Show Less

Economic Terms and Beyond: Capitalising on the Wealth of Notions

How Researchers in Specialised Varieties of English Can Benefit from Focusing on Terms

Series:

Catherine Resche

This book, which is aimed at researchers in specialised varieties of English, provides an illustration of how linguists can use terms, i.e. the expression of concepts in specialised fields, as entry points to explore any specialised domain, whether academic or professional, and to get acquainted with its history, its culture, and the evolution of the ideas that have nurtured it. Choosing the field of economics as an example, the author approaches terms from a diachronic, descriptive and contextual perspective, focusing on neonyms, metaphorical, ambiguous or indeterminate terms, as well as interface terms likely to underscore the evolving character of the domain. The analysis points out the role of terms as milestones highlighting key discoveries that have shaped scientific fields; terms can also be considered as barometers of the evolution of knowledge in a specific field and of a changing social environment. Whoever thought terms were only interesting for their definitions or for translation purposes will no doubt be surprised at the insights that can be gained from considering them from a different angle and for other purposes.

Prices

Show Summary Details
Restricted access

Contents 5

Extract

5 Contents Acknowledgements ............................................................................ 11 1. Introduction ................................................................................... 13 2. Terminology, ESP and Specialised Varieties of English ............... 23 2.1. From Wüster onwards ............................................................ 24 2.1.1. Wüster’s most cited recommendations ........................ 27 2.1.2. Another approach to Wüster’s writings ....................... 28 2.1.3. More recent approaches ............................................... 30 2.1.4. Cabré’s Communicative Theory of Terminology, her “theory of doors” and the perspective adopted in this book .................................................................. 36 2.2 ESP vs. Specialised Varieties of English (SVE) .................... 38 2.2.1. A reminder of ESP’s preoccupations over the years ... 39 2.2.2. The specificity of SVE research .................................. 42 2.2.3. SVE researchers’ different approaches ........................ 44 2.2.4. Specialised communities and specialised discourse .... 48 3. From ‘social philosophy’ to ‘economics’: the specificity of economics .................................................................................. 53 3.1. From philosophy to economics .............................................. 54 3.1.1. From social philosophy to theological political philosophy ..................................................... 55 3.1.2. From theological to secular political philosophy ......... 57 3.1.3. From secular political philosophy through moral philosophy to political economy .................................. 58 3.1.4. The emergence of an economic science: economics ... 58 3.2. The quest for scientificity: the physics envy .......................... 61 3.2.1. Economics and the hierarchy of sciences .................... 62 3.2.2. Mechanical physics as a model for economics ............ 63 3.2.3. The emergence of econometrics .................................. 66 3.2.4. Keynes and after .......................................................... 67 3.3. An alternative to mechanical physics: biological analogies .. 68 6 3.3.1. A long, winding itinerary through time ....................... 68 3.3.2. Disaffection and renewed interest ............................... 71 3.4. The specificity of economics ................................................. 74 3.4.1. The goal and nature of economics ............................... 74 3.4.2. Economics as a soft science ......................................... 77 3.5. Concluding remarks ............................................................... 82 4. Insights from economic neonyms .................................................. 83 4.1. Basic patterns...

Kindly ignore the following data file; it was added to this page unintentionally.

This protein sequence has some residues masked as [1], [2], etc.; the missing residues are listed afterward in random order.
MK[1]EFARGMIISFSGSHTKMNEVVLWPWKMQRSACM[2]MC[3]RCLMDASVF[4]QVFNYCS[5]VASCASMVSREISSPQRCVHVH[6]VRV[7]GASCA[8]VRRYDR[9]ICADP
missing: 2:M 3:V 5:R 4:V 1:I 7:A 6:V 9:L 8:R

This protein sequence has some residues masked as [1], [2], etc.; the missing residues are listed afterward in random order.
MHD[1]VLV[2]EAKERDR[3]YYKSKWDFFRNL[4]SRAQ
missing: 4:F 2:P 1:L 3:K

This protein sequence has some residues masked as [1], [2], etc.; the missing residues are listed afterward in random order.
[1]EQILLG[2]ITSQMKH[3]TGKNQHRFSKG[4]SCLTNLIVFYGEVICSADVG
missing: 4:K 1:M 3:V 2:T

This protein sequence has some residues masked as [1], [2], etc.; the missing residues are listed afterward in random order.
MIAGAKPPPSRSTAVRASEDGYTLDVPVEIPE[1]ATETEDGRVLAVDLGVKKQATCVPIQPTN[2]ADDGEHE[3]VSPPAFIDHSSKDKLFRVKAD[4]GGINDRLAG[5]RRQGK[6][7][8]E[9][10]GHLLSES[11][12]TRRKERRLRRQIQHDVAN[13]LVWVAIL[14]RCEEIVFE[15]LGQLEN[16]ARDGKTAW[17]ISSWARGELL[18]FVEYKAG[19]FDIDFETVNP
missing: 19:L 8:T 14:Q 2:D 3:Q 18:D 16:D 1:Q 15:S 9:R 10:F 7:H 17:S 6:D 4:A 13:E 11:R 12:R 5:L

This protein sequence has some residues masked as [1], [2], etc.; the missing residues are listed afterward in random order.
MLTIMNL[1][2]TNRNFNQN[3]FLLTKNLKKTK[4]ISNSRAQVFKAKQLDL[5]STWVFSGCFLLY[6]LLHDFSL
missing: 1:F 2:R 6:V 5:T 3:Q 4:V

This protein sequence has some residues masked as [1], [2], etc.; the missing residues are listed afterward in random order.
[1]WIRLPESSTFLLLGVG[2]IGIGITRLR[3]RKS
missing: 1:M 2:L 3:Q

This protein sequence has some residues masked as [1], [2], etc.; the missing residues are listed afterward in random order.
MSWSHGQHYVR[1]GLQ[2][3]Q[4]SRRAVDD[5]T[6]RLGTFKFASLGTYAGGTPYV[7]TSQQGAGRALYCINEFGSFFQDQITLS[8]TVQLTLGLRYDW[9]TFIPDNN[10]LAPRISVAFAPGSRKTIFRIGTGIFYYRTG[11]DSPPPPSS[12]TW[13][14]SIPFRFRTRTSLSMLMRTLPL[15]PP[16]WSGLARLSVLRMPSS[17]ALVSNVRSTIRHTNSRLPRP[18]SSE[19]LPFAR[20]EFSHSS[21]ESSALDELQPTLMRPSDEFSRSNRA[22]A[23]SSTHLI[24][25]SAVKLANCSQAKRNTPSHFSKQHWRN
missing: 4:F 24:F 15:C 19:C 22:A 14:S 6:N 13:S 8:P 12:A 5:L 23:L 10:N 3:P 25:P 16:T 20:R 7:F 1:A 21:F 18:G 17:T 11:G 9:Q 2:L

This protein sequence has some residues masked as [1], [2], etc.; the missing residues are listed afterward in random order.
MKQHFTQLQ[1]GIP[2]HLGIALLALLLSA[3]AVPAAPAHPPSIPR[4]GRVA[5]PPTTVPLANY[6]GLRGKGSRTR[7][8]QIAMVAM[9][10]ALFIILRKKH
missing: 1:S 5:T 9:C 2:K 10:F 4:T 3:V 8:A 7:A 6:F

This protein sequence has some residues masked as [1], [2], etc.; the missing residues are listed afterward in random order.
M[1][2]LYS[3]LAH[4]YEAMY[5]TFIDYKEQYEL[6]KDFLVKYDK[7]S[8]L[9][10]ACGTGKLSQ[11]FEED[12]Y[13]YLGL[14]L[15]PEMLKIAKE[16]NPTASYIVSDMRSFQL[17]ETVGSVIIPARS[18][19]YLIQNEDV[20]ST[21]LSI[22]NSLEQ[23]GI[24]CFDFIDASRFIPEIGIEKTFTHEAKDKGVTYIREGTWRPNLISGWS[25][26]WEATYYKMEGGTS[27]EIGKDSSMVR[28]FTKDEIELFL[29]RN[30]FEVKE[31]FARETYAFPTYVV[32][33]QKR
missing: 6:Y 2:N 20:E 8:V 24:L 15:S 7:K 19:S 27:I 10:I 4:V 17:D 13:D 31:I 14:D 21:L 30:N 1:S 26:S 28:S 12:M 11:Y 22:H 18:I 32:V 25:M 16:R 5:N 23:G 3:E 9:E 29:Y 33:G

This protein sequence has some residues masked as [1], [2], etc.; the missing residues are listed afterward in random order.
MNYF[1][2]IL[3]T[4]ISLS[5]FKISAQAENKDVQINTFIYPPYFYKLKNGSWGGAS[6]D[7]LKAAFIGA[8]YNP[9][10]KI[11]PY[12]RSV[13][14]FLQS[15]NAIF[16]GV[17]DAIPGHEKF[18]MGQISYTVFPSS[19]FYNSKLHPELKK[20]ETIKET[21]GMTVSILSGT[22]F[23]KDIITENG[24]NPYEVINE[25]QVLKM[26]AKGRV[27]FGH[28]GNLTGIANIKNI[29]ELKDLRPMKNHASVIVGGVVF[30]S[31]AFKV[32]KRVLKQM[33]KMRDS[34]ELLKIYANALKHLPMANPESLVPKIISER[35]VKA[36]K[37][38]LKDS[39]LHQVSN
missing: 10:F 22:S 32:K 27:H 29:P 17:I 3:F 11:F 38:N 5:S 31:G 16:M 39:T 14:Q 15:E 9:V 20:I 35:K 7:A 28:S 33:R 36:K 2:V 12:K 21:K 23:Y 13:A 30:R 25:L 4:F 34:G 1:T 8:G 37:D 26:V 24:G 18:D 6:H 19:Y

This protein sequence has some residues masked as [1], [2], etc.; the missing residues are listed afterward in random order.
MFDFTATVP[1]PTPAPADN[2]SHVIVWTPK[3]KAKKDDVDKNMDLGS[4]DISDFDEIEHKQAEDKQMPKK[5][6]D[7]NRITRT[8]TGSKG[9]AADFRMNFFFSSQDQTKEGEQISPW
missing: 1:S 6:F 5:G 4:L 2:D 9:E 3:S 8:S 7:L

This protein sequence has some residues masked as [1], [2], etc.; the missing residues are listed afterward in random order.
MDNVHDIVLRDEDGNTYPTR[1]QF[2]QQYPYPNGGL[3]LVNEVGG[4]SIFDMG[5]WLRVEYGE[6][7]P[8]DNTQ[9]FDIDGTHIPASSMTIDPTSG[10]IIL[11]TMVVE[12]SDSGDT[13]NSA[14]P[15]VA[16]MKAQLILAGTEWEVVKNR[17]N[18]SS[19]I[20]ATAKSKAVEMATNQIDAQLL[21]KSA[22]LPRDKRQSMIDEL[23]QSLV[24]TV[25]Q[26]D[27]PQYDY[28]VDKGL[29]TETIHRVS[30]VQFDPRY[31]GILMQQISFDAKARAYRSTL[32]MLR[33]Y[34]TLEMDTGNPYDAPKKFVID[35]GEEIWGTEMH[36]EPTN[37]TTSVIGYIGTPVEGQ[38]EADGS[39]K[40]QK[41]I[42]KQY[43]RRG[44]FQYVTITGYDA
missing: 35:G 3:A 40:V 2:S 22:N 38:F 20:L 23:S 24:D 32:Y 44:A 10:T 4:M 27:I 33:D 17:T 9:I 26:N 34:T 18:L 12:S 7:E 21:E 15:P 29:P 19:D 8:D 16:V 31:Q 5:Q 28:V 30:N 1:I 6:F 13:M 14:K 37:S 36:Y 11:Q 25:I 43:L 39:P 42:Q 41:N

You are not authenticated to view the full text of this chapter or article.

This site requires a subscription or purchase to access the full text of books or journals.

Do you have any questions? Contact us.

Or login to access all content.